Jay DeFeo (1929-1989) was part of a vibrant community of avant-garde artists, poets, and musicians in San Francisco during the 1950s and 1960s. Her circle included Wallace Berman, Joan Brown, Bruce Conner, Wally Hedrick, Edward Kienholz, and Michael McClure. Although best known for her monumental painting The Rose (1958-66), DeFeo worked in a wide range of media and produced an astoundingly diverse and compelling body of work over four decades. DeFeo's unconventional approach to materials and her intensive, physical method make her a unique figure in postwar American art. In the first comprehensive monograph on DeFeo, Dana Miller looks at the breadth of the artist's work, her cross-disciplinary practice, broad range of interests and influences, as well as pivotal moments in her career. In addition, Miller dispels misconceptions and assumptions about the artist and also offers new insight into her under-recognized works from the 1970s and 1980s.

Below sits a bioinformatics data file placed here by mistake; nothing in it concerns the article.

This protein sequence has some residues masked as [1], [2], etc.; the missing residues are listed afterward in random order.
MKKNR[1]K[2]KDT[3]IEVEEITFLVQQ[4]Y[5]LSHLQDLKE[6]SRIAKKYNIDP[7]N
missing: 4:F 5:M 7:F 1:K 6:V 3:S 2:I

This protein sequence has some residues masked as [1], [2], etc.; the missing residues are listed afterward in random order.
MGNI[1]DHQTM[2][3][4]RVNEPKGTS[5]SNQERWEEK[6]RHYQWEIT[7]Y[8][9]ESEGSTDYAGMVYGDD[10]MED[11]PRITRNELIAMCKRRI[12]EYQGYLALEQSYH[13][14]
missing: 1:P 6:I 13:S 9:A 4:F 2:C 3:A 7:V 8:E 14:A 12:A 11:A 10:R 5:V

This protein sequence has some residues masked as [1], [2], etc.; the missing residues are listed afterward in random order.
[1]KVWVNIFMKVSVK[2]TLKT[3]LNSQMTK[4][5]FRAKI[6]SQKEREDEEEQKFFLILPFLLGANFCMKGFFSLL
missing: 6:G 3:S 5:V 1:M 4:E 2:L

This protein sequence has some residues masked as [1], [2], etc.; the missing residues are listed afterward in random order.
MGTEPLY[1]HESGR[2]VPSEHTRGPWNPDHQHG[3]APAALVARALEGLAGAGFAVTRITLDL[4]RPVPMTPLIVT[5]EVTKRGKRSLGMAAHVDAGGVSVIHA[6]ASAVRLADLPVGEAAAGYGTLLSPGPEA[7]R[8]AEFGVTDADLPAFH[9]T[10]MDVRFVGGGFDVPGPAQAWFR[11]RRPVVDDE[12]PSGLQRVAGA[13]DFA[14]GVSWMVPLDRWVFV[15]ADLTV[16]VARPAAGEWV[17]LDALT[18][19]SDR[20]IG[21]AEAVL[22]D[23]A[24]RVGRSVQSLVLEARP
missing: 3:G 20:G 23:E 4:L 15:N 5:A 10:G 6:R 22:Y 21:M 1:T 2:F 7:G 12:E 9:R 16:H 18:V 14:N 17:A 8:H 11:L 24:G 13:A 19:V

Greil Marcus explores the significance of titles in DeFeo's work; Michael Duncan considers her approach to her career and the marketplace; Corey Keller looks at DeFeo's photographic oeuvre; and Carol Mancusi-Ungaro examines her materials and processes. The book features new photography, archival images, and a number of previously unpublished works. Also included are a biographical chronology, an extensive bibliography, and an exhibition history.